Tips on Caring for Dairy Cows

Are you considering getting a milk cow? More and more families are becoming interested in keeping dairy cows. While running a large dairy farm requires a lot of land, capital, and experience, having a milk cow is much more attainable for the typical family. Below, a Neshoba County, MS vet discusses cow care.

Shelter

Bessie will need a barn, or at least a three-sided shelter. A good fence is, of course, very important. You’ll need to clean your cow’s home daily to remove her waste. Dairy cows are happiest with a few buddies, so, if you have room, you may want to get Bessie a pal or two.

Diet

Grass and hay should form the bulk of Bessie’s diet. If you have suitable pasture, your cow should be allowed to graze freely. We recommend getting your pasture evaluated, especially if you’re a first-time cow owner. Improper pasture conditions can make your cow very sick! If you don’t have good pasturage, you can feed quality hay. Bessie will also need plenty of fresh water, as well as some mineral licks. In most cases, grain should be fed sparingly, as a supplement. Ask your vet for specific nutritional recommendations.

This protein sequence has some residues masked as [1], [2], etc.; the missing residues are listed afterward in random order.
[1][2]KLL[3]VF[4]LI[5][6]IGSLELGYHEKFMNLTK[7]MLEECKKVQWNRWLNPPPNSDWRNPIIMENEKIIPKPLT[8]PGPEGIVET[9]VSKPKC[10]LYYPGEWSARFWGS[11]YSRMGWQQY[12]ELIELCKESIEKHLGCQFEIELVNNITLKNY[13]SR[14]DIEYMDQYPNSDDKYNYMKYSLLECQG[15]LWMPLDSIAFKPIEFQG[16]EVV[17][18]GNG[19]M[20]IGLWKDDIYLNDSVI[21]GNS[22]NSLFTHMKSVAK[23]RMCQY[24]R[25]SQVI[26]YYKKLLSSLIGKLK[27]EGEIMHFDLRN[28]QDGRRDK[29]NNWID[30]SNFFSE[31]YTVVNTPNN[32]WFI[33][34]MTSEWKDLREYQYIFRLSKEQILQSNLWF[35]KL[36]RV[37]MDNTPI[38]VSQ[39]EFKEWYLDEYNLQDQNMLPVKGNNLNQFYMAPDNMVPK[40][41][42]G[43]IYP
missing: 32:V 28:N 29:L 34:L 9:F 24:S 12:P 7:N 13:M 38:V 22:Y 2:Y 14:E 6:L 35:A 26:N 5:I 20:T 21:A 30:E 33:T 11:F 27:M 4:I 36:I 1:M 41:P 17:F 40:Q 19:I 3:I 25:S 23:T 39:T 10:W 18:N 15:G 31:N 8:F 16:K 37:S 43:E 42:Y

Milking

Dairy cows should be milked daily. It’s better to do this in a stall or stanchion, where you and Bessie are both protected from the elements. Hand-milking takes some practice, but with time and patience, you’ll get the hang of it! Milk at the same time each day. Offer Bessie something to nibble on to keep her happy and occupied during the process.

Health Care

Proper veterinary care is very important! Ask your vet to recommend an appointment schedule for vaccines and exams. Keep a close eye out for possible signs of illness. Some common ones include dull fur; lethargy; a dry muzzle; red, water, glazed, or dull eyes; fever; or a runny nose. Cows that are in pain may also bellow, move off by themselves, or stop eating. You’ll also want to watch for potential symptoms of bloat, which can be fatal in our bovine friends. Lack of appetite; distended stomach; bulging eyes; straining to urinate or defecate; staggering; and shallow breathing are all red flags. Contact your vet immediately if you notice any of these symptoms.

Does your cow need veterinary care? We can help! Call us, your Neshoba County, MS animal clinic, today.

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